The Water Rising
April 10, 2006
There was always a risk if you lived by the water. The risk
of the soothing waters becoming your enemy and take everything.
Well, everything seemed fine, until Katrina. Imagine, it is
3a.m. and you are asleep. Everything is quiet except for a soft
rumble in the distance. You ignore it and fall back asleep but
it keeps getting louder so you get up and go downstairs. Water
is rising above the first step. In a panic, you run to the phone
and call the police for help; only the best “help”
they can give you is to use your mattress as a floatation device.
“Some help,” you think to yourself as you run upstairs
to get your children out of bed. Before you realize it, you’re
in the car driving to get away, but as you get to the highway
there are trees blocking the path. A line of cars forms behind
the trees and everyone gets out. With the adrenaline formed
by the fear of the hurricane, everyone works together to move
the tree out of the way. You make it to safety but everything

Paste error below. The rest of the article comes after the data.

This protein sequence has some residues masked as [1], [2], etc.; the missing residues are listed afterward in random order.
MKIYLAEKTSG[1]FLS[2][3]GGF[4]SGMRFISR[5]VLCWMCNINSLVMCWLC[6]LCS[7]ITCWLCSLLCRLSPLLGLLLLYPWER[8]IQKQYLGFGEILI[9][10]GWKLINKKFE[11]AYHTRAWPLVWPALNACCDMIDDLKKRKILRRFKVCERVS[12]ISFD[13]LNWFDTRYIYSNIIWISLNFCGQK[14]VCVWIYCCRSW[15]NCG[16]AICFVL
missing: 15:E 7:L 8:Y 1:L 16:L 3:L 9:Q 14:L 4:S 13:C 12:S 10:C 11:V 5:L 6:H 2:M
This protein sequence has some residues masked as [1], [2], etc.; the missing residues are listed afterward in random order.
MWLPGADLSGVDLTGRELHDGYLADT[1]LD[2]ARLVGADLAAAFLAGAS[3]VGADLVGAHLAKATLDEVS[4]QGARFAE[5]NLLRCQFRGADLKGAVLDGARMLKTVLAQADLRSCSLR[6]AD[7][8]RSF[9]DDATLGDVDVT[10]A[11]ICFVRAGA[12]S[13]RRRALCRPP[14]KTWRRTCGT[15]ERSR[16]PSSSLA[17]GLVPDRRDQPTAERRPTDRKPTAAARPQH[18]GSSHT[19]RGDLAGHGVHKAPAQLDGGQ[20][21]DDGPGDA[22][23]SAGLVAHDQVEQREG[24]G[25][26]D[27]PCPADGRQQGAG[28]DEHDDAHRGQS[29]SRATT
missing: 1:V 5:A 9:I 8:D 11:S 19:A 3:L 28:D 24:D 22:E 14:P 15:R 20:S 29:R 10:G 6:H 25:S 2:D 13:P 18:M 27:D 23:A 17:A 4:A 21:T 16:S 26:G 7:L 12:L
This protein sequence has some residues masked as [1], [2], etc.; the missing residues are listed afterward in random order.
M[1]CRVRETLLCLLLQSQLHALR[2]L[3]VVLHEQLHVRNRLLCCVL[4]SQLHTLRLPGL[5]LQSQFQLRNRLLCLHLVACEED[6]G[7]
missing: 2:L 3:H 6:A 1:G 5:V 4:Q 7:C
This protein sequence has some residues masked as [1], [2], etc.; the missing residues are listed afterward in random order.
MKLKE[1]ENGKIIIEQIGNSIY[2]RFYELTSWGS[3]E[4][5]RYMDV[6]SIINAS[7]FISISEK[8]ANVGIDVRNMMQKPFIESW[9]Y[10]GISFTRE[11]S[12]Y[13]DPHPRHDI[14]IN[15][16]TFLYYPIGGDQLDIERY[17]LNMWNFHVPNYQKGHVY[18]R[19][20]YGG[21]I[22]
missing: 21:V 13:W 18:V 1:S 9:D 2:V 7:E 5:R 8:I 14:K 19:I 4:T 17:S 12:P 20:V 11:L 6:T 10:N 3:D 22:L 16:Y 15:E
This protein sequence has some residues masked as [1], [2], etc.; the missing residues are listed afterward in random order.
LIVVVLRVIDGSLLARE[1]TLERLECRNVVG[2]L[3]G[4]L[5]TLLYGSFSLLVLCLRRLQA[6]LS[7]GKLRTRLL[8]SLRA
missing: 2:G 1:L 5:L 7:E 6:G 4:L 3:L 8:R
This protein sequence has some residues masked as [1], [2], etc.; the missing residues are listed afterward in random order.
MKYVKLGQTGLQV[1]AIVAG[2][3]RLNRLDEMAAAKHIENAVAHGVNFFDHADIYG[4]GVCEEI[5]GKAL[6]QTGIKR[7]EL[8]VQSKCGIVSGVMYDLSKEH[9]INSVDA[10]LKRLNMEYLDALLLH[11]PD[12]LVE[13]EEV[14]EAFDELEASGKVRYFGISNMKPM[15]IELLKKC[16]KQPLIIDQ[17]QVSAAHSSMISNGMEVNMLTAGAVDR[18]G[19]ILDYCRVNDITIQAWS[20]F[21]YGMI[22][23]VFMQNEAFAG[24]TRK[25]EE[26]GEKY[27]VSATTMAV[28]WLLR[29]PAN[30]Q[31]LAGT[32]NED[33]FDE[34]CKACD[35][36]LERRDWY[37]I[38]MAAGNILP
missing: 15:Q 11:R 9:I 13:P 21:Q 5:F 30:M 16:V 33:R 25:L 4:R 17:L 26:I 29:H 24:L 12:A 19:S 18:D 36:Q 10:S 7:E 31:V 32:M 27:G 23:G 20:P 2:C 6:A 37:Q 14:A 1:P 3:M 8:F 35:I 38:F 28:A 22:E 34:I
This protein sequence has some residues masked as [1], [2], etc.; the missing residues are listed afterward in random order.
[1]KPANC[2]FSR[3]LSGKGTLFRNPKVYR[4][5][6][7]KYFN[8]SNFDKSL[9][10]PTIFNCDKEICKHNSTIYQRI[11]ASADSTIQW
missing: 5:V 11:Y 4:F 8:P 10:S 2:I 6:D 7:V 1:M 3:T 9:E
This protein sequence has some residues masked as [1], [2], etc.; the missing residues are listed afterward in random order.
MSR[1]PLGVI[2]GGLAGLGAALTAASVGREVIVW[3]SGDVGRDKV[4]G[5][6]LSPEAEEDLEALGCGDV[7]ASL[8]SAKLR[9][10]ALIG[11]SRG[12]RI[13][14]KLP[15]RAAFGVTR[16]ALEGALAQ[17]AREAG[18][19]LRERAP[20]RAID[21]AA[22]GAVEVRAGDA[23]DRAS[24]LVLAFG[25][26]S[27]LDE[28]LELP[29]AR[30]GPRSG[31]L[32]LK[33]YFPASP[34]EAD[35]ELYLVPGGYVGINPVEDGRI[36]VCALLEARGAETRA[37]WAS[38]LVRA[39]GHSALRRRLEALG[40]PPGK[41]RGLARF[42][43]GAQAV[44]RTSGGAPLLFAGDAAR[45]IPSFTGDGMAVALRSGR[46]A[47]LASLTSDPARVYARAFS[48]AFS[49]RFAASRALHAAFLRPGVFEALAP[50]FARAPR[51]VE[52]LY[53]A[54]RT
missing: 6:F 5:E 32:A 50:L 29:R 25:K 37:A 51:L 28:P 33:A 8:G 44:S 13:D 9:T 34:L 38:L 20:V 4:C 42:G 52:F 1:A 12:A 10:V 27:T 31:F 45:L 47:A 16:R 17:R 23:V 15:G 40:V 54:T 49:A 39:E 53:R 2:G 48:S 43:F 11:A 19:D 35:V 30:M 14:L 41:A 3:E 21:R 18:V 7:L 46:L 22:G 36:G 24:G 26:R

you owned was left behind at the mercy of Katrina.
Days later you arrive to your house after the storm. You find
the structure of your house has moved twenty feet from its foundation,
someone has claimed your property, the government has not done
anything to help, the city wants to build a golf course on your
neighborhood, and one of your closest friends is dead. For two
months your new home is a tent. No electricity, no plumbing,
and you’ve lost everything. The insurance company claimed
it was a wave that destroyed your house, not a flood. You need
to feed your family and food is the hardest to find. There are
organizations handing out water and some food but it doesn’t
seem to be enough. Immediately you learn the greater evil was
not Katrina but the government that failed you.